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Story:Reclaiming the Past

      But the mood inside the studio changes before the hour ends. Glancing at the question before him on his computer monitor, Saavedra says he knows the call is going to be tough.

      A woman named Ruth is bothered by a comment made during the previous week’s show to a husband who said his wife had stopped sleeping with him.

      Saavedra told the man that his wife was violating the conditions of marriage by withholding sex. Ruth sounded distressed, her voice shaking as she began speaking. She accuses him of giving an answer that amounted to “ Sorry honey if you don’t feel like it,” instead of exploring the reasons that a woman would not want to sleep with her partner.

      Saavedra leans away from the microphone. “You can tell she’s nervous,” he says.
Before she can finish her thought, he moves in. “Ruth, has anybody ever forced you to do something,” he says, projecting a deeper tone than he usually uses. She says yes.

       “If you think for one second that there aren’t legitimate reasons, physical and emotional reasons-- I get that --and you know I get that. But there’s something that hits you differently.”
While he sympathizes with her, his position remains firm. Marriage is a voluntary agreement two people make to take care of each other, he says, “not just when you feel like it.”

       He compares sex to other needs that must be met, like conversation or food. But when it comes to sex “everybody gets creeped out. It implies some bizarre connection to rape,” he says.

      He knows she is still troubled by his message, so he asks her to stay on the line during the break. He apologizes for the pain she’s gone through , and thanks her for the call.

      “You are so brave,” he says.

Playing the role

       Saavedra’s most imperative job on air is to appear serene and in control at all times. Even if he’s freaking out on the inside, he must play the part consistently. This morning, his calm is rankled when a caller named Tom, a self-described atheist, dances around revealing the show’s premise during a conversation about the flaws of Christianity.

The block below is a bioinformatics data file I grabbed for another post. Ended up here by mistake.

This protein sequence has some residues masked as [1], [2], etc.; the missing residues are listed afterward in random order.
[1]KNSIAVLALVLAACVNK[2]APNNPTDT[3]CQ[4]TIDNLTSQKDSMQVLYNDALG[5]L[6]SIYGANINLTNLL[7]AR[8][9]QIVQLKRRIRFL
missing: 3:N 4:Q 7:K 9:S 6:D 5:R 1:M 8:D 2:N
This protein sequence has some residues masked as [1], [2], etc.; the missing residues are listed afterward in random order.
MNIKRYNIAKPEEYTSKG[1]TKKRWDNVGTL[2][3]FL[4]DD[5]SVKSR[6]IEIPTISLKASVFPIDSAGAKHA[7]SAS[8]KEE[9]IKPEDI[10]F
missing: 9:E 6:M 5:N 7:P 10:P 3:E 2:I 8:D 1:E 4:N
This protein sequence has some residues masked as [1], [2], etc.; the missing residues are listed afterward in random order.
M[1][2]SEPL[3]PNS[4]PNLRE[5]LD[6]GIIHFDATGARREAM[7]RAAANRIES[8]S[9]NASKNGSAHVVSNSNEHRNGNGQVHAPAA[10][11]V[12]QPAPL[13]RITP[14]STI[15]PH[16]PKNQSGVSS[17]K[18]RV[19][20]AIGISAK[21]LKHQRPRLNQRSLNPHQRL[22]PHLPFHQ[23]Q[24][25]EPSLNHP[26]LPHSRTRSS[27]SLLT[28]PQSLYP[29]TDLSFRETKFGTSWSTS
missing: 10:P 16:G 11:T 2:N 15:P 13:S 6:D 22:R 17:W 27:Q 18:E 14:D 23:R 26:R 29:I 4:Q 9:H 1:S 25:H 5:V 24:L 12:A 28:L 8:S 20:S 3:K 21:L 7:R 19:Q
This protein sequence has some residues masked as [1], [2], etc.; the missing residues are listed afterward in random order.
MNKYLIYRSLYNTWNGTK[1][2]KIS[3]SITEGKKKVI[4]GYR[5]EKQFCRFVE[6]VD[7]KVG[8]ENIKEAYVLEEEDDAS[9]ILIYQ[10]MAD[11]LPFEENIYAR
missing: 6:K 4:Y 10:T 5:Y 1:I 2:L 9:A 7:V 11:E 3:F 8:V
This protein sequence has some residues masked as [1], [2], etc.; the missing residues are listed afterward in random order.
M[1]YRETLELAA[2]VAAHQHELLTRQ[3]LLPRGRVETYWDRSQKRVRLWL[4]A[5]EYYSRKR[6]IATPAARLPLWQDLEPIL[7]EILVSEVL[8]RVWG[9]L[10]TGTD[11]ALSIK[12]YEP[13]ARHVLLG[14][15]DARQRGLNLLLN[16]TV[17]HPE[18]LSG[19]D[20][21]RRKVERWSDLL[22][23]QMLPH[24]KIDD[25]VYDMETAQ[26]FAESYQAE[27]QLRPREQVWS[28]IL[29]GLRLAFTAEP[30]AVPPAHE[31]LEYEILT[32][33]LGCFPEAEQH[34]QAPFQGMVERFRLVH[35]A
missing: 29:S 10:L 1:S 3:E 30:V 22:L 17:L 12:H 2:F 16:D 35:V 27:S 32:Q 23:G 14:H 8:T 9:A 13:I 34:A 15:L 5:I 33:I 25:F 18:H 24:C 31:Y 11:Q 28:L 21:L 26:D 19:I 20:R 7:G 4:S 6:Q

“I know you’re not... I mean I appreciate the show and everything but I know you’re not…” he says repeatedly, stopping before he finishes the sentence.

      Saavedra is worried Tom’s about to complete that thought with ‘I know you’re not Jesus,’ and is waiting to dump him at any moment.

      Suspension of disbelief is crucial to enjoy the show. While most listeners understand the voice of Jesus coming through their radio, the consistent tone of the show makes it easy to forget.

       That is by design.“You can learn a lot from a show - if you get past the premise,”  Saavedra says. Referring to him as anything other than Jesus makes that impossible.

      Ultimately, Saavedra keeps the caller on the air. Tom, the caller, liked to argue – and Saavedra says he loves a good debate.  During a typical call, Saavedra will put the caller on mute, or hang up, to respond once they’ve asked their questions. Otherwise they can keep cutting in, or the background noises distract other listeners. But if the more antagonistic the caller is, the more likely he will keep him on. Saavedra says he thrives on confrontation – it keeps him challenged and makes for entertaining radio. Some of the shows best moments come out of calls like these.

Suspension of disbelief is crucial to enjoy the show. While most listeners understand the voice of Jesus coming through their radio, the consistent tone of the show makes it easy to forget. You can learn a lot from a show - if you get past the premise.

      “There’s no such thing as an intellectual atheist,” he tells Tom.

      Saavedra uses the phrase often, both as Jesus and as himself. He believes most atheists hide behind intellectuality, when in fact, their disbelief stems from emotion associated with hurtful life experiences.

      “But to be an atheist, you have to be comfortable with the statement there is no god.” No creator in any form. He says no thinking person could say that in absolute terms.  “If I were generous, I’d saw we know about 1 percent of the universe – that’s if I were generous.”

       When the call ends, Saavedra is left visibly shaken, even though Tom didn’t go over the line. “If I felt he was going to ruin it for everyone I would have dumped him,” he says afterward.
“But I peed a little,” he says, still nervous.

      Surprisingly, he says in the six years the show’s been on-air, he’s only had to dump one person for purposely ruining the illusion, when a caller got angry during a debate over good and evil and countered Jesus’s comments with, “Well that’s your opinion – Neil.”

      Saavedra says he doesn’t remember what the offending comments was.



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